Effect of enhanced pCO2 levels on the production of dissolved organic carbon and transparent exopolymer particles in short-term bioassay experiments
- 1Ocean and Earth Science, National Oceanography Centre, Southampton, University of Southampton, Southampton, UK
- 2GEOMAR, Helmholtz Centre for Ocean Research, Kiel, Germany
- *now at: Department of Earth Sciences, University of Oxford, Oxford, UK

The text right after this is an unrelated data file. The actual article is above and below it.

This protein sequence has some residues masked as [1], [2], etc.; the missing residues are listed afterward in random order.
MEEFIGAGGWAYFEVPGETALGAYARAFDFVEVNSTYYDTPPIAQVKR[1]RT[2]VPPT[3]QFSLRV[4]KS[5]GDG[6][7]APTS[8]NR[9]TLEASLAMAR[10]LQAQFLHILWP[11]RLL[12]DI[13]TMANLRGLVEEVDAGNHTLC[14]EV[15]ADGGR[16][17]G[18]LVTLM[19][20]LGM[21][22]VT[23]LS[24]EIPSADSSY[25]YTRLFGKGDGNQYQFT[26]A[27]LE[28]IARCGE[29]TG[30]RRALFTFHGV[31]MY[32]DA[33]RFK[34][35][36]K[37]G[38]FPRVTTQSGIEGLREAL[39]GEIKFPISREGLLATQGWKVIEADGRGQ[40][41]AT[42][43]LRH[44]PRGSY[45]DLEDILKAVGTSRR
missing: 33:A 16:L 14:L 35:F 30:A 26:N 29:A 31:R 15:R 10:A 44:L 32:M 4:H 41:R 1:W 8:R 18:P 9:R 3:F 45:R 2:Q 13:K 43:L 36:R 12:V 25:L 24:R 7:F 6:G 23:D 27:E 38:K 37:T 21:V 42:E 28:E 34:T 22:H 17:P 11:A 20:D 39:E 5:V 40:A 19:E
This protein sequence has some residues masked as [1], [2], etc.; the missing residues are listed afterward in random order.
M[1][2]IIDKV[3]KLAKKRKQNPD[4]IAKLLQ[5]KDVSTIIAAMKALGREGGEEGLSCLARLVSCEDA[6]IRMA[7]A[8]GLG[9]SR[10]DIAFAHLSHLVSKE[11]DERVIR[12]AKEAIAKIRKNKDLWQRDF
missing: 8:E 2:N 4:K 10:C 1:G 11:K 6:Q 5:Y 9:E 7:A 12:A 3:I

Abstract. It has been proposed that increasing levels of pCO2 in the surface ocean will lead to more partitioning of the organic carbon fixed by marine primary production into the dissolved rather than the particulate fraction. This process may result in enhanced accumulation of dissolved organic carbon (DOC) in the surface ocean and/or concurrent accumulation of transparent exopolymer particles (TEPs), with important implications for the functioning of the marine carbon cycle. We investigated this in shipboard bioassay experiments that considered the effect of four different pCO2 scenarios (ambient, 550, 750 and 1000 μatm) on unamended natural phytoplankton communities from a range of locations in the northwest European shelf seas. The environmental settings, in terms of nutrient availability, phytoplankton community structure and growth conditions, varied considerably between locations. We did not observe any strong or consistent effect of pCO2 on DOC production. There was a significant but highly variable effect of pCO2 on the production of TEPs. In three of the five experiments, variation of TEP production between pCO2 treatments was caused by the effect of pCO2 on phytoplankton growth rather than a direct effect on TEP production. In one of the five experiments, there was evidence of enhanced TEP production at high pCO2 (twice as much production over the 96 h incubation period in the 750 μatm treatment compared with the ambient treatment) independent of indirect effects, as hypothesised by previous studies. Our results suggest that the environmental setting of experiments (community structure, nutrient availability and occurrence of phytoplankton growth) is a key factor determining the TEP response to pCO2 perturbations.